8
votes
1answer
114 views

Why is my English “worlds better” than yours but never “the best by worlds”?

In speech when making comparisons we can say: It is far better than It's way better than It's miles better than It's worlds better than For instance, British restaurant food is ...
0
votes
1answer
41 views

“Did used to” vs. “did use to” [duplicate]

The use of "used to" is much more frequent than "use to", but what about "did used to" vs. "did use to"?
3
votes
1answer
161 views

“In back of'' vs. ”back of“ vs. the spatial sense of ”behind" in AmE

What's the difference to these expressions, as in "The little girl was hiding in back of the tree" vs. "The little girl was hiding back of the tree" vs. "The little girl was hiding behind the tree"? ...
0
votes
2answers
79 views

In/on for “into/onto” in colloquial and not so formal AmE

If the context is crystal clear and, as such, allows no risk of misunderstanding or ambiguity whatsoever, unlike "Paul jumps into the lake (= Paul jumps into the lake from a certain point)" vs. "Paul ...
2
votes
1answer
294 views

“As long as” for “since” in AE

Some of you might have noticed that I oftentimes use the conjunction "as long as" in my questions and my posts. I was just wondering -- does "as long as" in the sense "since" [=in view of the fact ...
1
vote
1answer
335 views

“Decide/Intend on [gerund]” vs. “decide/intend to [infinitive]”

In analogy with "plan on [gerund]", do the gerund constructions above have any currency in AE, or are these chiefly dialectal and might sound folksy to most ears? E.g. We decided on taking our ...
1
vote
1answer
87 views

“Should I” vs. “Shall I” vs. “Do I” in AE

In colloquial prose, is there some difference to saying "Should I/we", Shall I/we", "Do I/we" to ask someone's advice? E.g. Should I call the police? Sounds like I'm asking someone (or myself) ...
-1
votes
1answer
104 views

I've been betrayed by the Jedi Order, but I don't wish “for” them to all die [closed]

Does the presumably nonstandard construction "(verb) for someone/something to (verb)" instead of "(verb) (someone/something) to (verb)" have any currency in modern day colloquial AE speech and "not so ...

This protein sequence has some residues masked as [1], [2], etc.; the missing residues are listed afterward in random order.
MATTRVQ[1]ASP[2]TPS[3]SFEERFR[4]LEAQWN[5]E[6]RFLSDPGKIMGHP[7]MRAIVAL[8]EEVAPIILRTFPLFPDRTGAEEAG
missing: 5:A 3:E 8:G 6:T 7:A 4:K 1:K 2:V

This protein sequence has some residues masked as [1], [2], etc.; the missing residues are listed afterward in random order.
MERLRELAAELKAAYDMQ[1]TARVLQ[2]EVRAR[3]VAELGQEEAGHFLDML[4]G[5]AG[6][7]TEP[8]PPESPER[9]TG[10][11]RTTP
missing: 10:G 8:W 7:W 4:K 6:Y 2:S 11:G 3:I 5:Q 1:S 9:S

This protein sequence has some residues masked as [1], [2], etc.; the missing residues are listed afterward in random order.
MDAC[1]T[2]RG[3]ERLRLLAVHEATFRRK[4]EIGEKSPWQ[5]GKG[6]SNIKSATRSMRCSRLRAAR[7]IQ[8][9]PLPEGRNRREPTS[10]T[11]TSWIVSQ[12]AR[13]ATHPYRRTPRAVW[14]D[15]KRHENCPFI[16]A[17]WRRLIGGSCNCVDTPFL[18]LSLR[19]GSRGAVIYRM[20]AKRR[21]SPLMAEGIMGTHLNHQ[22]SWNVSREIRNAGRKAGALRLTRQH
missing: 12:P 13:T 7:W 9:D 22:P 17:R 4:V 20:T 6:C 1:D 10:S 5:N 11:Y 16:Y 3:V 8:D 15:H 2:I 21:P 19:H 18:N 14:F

1
vote
1answer
167 views

“Opposite of (someone/something)” for “across from/opposite” in nonstandard colloquial prose

Consider the following quotes (emphasis mine). For a split second, I meet eyes with an older man standing in a still gaze just opposite of me amidst the sudden chaos. source Taking a seat ...
15
votes
6answers
2k views

Using “so” and “very” for ungradable adjectives

We generally use modifiers such as "so" and "very" for gradable/normal adjectives (water can be quite/so/very HOT, but not quite/so/very BOILING (an ungradable/extreme adjective). Yet would you say ...
0
votes
2answers
84 views

What does “as good a film as the Coen brothers…have ever made” mean? [duplicate]

What does "as good a film as the Coen brothers...have ever made" mean? Does it mean that the film is their best? what is the underlying structure?
0
votes
1answer
296 views

Correct spelling of “can too” in response to “you can't” [closed]

If someone says "you can't do that" there's a colloquial response of "can too". Is it "can too" or "can to"?
1
vote
1answer
1k views

“Done soon” vs. “soon done”

There are a number of colloquial expressions common to my area (see here, for example). I'm relatively recent to the area, so there are a number of expressions that just sound unnatural to me. ...
5
votes
4answers
14k views

Usage of 'much more'

Is saying much more grammatically correct? For instance, some purists argue that this is wrong: I'm much more comfortable with A than B and that it should be: I'm more comfortable with A ...
4
votes
3answers
352 views

Is this usage of “all” considered archaic?

I was writing, and this happened: It was a beautiful afternoon in mid-autumn, all chill air and dazzling sunlight. Is X, all Y considered archaic? I use this construction occasionally, but it ...